As the public sector comes under increasing pressure to operate more efficiently, the ability for bodies to share services becomes ever more attractive. In certain circumstances this can be done without going through a procurement procedure, however with private sector suppliers not too keen on being kept out of the loop, public bodies need to be vigilant. A recent Advocate General's Opinion gives more guidance on the application of the 'co-operation with other public authorities' exception.
Contracts to provide IT and software services to the public sector can be very lucrative and are of great interest to private sector suppliers. This was illustrated recently when one German IT supplier took court action when a public body (in this case a university) directly contracted with another entity for IT services without following any procurement procedure. The litigation made its way to the European Court of Justice and Advocate-Genearl Mengozzi recently gave his Opinion. Although Opinions of Advocates General are not legally binding, subsequent judgments of the European Court will often reflect the Opinions.
The entity in this case to whom the contract was awarded was a non-profit making limited company, 100% owned by the German national and federal governments. Unsurprisingly, the Advocate General thought that the Teckal exception did not apply. The Teckal exception applies where the contracting authority (in this case, the university) exercises control over a distinct entity (in this case, the limited company) that is similar to the control which it exercises over its own departments and that distinct entity carries out the essential part of its activities with the contracting authority.
In the Advocate General's view, however, the "co-operation with other public authorities" exception was applicable. This exception applies to contracts between public entities with the aim of ensuring that a public task which all of them have to perform is carried out. The conditions for application of this exception include that the contracts are concluded exclusively by public entities, no private provider of services is placed in a position of advantage in relation to its competitors and implementation of that co-operation is governed solely by considerations and requirements relating to the pursuit of objectives in the public interest.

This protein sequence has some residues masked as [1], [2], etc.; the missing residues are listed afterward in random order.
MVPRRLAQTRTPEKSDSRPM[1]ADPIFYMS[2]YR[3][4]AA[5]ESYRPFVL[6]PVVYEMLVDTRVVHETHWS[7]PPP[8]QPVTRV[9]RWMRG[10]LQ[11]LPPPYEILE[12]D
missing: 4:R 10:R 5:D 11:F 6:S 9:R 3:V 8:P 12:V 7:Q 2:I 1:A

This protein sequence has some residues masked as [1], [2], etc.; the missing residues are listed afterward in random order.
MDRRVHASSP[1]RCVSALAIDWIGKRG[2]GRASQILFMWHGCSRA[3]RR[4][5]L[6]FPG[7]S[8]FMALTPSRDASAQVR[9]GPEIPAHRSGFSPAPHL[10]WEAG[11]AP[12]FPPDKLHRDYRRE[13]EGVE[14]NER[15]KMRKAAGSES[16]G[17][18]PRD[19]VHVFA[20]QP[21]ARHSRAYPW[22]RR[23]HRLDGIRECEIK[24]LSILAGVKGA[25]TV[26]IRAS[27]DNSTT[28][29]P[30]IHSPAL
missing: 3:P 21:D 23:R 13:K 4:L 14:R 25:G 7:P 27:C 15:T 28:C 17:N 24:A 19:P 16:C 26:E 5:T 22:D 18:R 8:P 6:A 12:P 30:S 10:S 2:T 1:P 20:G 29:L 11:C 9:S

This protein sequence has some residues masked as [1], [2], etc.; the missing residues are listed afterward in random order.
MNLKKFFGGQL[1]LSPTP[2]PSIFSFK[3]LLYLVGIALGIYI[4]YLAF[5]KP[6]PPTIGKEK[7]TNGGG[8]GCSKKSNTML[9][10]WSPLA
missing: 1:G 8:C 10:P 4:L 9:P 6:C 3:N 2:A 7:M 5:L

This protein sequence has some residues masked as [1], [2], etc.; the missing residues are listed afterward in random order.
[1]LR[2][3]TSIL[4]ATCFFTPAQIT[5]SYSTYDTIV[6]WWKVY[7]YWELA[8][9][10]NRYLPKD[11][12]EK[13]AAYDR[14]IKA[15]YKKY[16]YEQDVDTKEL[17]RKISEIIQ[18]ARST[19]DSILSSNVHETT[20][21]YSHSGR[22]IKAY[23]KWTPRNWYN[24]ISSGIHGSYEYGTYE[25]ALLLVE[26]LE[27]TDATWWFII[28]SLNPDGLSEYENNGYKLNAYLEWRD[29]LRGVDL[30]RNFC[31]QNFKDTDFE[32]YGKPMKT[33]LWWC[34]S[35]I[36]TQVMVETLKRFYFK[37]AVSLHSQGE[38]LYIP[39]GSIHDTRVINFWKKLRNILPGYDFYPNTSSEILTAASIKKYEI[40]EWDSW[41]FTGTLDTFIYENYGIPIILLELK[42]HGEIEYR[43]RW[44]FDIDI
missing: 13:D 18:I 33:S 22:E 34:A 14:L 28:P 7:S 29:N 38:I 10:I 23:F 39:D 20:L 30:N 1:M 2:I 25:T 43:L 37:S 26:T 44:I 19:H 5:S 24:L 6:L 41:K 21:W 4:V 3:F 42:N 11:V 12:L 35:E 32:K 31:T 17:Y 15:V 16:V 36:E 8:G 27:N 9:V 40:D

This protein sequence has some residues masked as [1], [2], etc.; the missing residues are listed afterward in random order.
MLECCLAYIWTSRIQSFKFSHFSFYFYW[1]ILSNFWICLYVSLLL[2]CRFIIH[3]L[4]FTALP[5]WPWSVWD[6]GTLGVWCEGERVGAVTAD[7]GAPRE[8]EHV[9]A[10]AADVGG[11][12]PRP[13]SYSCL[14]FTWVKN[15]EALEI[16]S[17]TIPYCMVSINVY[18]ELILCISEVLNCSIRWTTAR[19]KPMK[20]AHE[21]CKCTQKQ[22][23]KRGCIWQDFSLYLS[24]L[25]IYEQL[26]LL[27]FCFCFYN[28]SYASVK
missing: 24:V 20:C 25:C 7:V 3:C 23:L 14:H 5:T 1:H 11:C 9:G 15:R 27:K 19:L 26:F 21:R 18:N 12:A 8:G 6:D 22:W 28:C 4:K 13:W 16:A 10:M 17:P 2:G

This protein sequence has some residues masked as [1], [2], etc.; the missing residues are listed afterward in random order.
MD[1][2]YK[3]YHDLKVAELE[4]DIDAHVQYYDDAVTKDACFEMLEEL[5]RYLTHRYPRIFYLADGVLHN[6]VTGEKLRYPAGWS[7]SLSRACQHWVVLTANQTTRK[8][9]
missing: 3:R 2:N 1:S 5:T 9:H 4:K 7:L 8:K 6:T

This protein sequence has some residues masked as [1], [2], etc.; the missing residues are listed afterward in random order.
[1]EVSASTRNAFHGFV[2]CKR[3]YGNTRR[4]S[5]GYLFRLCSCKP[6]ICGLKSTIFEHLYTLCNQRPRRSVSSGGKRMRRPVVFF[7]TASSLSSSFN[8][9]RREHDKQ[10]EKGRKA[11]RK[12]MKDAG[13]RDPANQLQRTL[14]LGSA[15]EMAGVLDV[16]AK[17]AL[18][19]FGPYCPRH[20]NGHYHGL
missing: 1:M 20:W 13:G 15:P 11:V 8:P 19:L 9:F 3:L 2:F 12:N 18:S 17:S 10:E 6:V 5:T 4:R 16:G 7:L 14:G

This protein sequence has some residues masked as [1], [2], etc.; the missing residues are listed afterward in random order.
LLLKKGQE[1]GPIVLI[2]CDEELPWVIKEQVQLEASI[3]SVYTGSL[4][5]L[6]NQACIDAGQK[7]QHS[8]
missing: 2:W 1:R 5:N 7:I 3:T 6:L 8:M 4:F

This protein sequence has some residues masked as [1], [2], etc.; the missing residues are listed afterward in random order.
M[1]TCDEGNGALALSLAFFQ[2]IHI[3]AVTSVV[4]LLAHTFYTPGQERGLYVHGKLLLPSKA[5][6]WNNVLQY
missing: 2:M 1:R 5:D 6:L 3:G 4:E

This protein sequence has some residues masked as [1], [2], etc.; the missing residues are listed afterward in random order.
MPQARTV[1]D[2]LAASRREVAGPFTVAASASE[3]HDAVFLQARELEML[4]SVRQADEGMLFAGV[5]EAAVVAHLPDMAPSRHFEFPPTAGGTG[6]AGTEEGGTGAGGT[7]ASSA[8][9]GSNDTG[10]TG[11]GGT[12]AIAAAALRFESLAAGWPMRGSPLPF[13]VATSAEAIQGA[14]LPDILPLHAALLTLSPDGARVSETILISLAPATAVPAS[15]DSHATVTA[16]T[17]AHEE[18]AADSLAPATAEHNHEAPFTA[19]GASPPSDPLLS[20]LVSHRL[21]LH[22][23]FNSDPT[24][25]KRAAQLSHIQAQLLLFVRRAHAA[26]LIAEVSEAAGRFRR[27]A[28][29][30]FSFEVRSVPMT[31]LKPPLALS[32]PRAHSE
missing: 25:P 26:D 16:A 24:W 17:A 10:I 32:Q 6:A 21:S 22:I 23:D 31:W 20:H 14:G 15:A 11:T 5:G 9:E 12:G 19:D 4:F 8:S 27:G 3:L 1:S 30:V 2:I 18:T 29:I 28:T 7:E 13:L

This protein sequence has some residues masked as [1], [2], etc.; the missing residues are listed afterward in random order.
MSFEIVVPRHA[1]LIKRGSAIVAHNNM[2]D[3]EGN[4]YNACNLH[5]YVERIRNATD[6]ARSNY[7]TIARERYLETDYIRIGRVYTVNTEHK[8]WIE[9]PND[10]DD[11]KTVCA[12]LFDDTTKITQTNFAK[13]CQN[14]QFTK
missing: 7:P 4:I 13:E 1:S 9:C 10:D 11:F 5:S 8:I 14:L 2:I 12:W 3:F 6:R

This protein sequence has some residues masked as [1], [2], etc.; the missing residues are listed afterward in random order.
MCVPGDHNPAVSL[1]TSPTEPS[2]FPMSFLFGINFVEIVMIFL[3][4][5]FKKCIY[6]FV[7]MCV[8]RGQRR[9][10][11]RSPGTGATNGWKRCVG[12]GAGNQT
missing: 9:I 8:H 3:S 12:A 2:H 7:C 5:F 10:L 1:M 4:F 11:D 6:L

This Opinion adds to the growing set of judgments and opinions which have established and developed the "co-operation with other public authorities" exception to the procurement rules. The exception will in fact be explicitly recognised in the new EU procurement directives which will be adopted imminently.
As the public sector comes under increasing pressure to share services in order to operate more efficiently, the ever-increasing recognition and awareness of the exception is useful. Care must be taken, however, to ensure that reliance on the exception is appropriate and that all the conditions are met. Otherwise, aggrieved suppliers will have grounds to challenge the arrangements, leading to considerable costs and delays to important public sector projects.
Jill Fryer is an associate with Harper Macleod LLP and can be contacted at [email protected].